March 27, 2006

All Innovation is Open

Is an organization that develops a software application with Open Source tools being innovative?

For those of you not familiar with Open Source, it refers to software whose source code is freely distributed and modifiable by anyone. This is a radical and popular departure from commerceial software development where the source code is protected by copyright.

Back to the question - on the one hand the answer is no, according to
The Economist - "It is unclear how innovative and sustainable open source can ultimately be" and SAP - "Open source will fail to deliver innovation and is more likely to break applications."

On the other hand, the answer is yes, says
Wired Magazine - "Open source is doing for mass innovation what the assembly line did for mass production. And Ross Mayfield in an article called, Open Source Innovation says - "Innovation springs from diverse groups with specialized expertise. The greatest breakthrough for open source, IMHO, is applying collaborative methodologies for development. Inherent in collaborative practices is a greater opportunity for innovation than competitive practices."

Most of what I've read disagrees with Mayfield. I on the other hand agree with him.

The Open Source approach itself is a significant innovation in software and product developement in general. However to more completely answer the question whether Open Source generates innovation, lets go "by the book". When I say, "By the Book" I mean to compare Open Source with the generally accepted definition of innovation.

According to Wikipedia the definition of Innovation is: "The process of making changes to something established by introducing something new." There it is...the smoking gun. The true answer whether Open Source can generate innovation, is yes.

Wikipedia's source by the way is quite comprehensieve and have the right set of references. The definition continues on about Sustaining, Disruptive, Incremental and Radical Innovation. Here's what's said about Incremental Innovation - "Incremental innovation is evolutionary innovation, a step forward along a technology trajectory with a high chance of success and low uncertainty about outcomes." Even at the detail level Open Source can be defined as innovative.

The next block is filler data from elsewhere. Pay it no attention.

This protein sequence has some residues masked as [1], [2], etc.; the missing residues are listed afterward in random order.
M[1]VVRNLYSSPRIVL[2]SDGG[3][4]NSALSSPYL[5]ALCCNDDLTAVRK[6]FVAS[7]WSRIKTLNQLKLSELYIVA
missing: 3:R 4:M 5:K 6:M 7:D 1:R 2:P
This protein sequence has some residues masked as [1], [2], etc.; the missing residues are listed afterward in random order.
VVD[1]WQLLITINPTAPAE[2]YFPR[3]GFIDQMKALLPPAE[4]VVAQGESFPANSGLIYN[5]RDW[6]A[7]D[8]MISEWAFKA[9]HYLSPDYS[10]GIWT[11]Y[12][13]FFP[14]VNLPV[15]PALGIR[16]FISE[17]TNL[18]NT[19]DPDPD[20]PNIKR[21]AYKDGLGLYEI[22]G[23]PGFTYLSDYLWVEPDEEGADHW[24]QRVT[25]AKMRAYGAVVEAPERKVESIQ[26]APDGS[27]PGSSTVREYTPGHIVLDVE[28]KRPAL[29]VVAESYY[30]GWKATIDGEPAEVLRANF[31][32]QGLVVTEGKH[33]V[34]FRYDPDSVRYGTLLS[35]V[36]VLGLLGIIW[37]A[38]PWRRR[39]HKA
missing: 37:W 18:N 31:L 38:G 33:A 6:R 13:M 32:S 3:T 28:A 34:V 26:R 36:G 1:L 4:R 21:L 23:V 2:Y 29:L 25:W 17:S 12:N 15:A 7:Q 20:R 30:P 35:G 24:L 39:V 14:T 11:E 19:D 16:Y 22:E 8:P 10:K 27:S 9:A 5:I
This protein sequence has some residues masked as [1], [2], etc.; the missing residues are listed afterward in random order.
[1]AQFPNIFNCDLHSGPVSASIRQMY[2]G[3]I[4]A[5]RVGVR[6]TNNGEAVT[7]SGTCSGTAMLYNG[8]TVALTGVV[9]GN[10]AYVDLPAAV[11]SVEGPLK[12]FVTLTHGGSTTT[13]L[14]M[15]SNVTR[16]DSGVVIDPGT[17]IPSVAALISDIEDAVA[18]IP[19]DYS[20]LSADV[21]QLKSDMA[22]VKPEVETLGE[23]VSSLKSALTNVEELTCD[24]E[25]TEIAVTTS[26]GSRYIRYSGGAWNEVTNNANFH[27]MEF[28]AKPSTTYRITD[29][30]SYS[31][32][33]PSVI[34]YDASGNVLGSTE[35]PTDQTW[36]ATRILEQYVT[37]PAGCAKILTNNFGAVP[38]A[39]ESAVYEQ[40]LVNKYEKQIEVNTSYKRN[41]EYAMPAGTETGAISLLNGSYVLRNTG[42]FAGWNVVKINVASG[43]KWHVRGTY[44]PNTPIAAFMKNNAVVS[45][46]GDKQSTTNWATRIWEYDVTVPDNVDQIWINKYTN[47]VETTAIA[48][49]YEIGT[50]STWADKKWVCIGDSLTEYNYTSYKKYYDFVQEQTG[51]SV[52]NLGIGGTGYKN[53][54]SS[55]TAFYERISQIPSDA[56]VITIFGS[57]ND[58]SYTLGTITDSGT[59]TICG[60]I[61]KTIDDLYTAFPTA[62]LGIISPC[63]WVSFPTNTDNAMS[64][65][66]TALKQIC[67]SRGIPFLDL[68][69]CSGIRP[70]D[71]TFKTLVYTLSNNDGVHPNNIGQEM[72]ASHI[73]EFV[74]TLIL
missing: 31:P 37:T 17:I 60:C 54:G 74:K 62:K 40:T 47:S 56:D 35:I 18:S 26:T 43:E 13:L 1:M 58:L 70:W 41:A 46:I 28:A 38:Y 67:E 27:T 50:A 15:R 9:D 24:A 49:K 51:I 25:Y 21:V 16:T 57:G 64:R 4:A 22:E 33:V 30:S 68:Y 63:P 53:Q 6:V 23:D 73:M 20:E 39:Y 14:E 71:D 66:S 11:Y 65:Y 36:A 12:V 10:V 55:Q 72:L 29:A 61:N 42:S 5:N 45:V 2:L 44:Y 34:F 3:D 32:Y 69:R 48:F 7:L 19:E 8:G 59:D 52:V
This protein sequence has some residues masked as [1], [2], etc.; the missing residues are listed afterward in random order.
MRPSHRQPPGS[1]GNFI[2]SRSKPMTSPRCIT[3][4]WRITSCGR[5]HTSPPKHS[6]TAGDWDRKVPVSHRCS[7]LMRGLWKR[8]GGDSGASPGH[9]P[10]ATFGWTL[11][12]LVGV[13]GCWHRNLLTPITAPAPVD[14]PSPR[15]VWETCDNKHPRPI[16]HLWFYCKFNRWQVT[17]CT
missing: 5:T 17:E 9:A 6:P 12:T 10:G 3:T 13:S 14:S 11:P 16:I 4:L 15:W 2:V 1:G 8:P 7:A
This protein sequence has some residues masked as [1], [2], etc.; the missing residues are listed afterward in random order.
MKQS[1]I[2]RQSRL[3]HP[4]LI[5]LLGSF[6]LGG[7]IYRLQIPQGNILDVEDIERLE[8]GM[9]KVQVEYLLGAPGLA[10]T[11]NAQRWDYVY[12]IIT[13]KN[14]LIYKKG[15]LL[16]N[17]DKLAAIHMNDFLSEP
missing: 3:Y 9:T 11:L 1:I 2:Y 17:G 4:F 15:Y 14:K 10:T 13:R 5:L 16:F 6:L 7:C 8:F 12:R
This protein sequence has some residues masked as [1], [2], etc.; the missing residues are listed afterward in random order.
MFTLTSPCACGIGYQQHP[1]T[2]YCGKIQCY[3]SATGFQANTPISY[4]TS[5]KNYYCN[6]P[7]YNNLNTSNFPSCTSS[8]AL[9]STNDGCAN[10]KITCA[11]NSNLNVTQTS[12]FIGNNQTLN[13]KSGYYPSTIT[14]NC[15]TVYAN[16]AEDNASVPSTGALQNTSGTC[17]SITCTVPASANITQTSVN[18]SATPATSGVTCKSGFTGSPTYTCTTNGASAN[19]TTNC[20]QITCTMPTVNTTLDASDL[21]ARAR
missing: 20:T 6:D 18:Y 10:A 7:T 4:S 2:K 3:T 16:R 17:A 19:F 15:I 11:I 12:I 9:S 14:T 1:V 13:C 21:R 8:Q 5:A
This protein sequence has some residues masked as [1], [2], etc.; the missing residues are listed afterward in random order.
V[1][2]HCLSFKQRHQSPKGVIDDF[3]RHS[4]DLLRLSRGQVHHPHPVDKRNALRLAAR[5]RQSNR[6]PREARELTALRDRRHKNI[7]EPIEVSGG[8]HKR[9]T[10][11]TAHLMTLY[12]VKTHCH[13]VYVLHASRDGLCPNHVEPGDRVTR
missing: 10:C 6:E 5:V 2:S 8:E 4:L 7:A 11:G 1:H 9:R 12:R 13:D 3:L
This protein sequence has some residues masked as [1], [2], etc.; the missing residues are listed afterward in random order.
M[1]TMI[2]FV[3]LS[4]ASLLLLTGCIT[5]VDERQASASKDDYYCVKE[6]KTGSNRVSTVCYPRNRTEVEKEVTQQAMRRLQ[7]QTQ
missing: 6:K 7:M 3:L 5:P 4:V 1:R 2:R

The conventional wisdom on product development and innovation is, that in order to succeed you need collaboration across the business....especially when it comes to software development. Actually, I'm stretching. Instead of collaboration they say "Cross Functional Teaming". You need to get marketing, sales, engineering, technology, finance and others collaborating to ensure success at product development and innovation.

In today's environment these cross functional teams are comprised of contractors, customers, specialists and employees sourced from across a company's supply chain and around the world. I can't help but think that the Open Source methodology is ideally suited for any type of product development geared to connected markets.

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2 comments:

  1. Curious how Open Source is today still considered a viable way of delivering applications to the enterprise when app security and validation are overwhelmingly mandated by government in many industries. With Open Source remains the ability of others to modify and distribute software equal in appearance to that of the originaly intended version, but quite different and potentially dangerous in design.

    As a collaborative tool for development, it appears to have significant value. But as a serious tool to produce secure software, I would have to bet against it.

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  2. I am a big fan of open source especially within the enterprise. The problem remains that certain aspects of innovation would never occur in an open source way. For example, if you look into the security space for ways to encrypt hard drives, you will find a wonderful product named truecrypt. The problem is that the open source community will view any form of "backdoor" as evil yet many laws that corporations adhere to require them...

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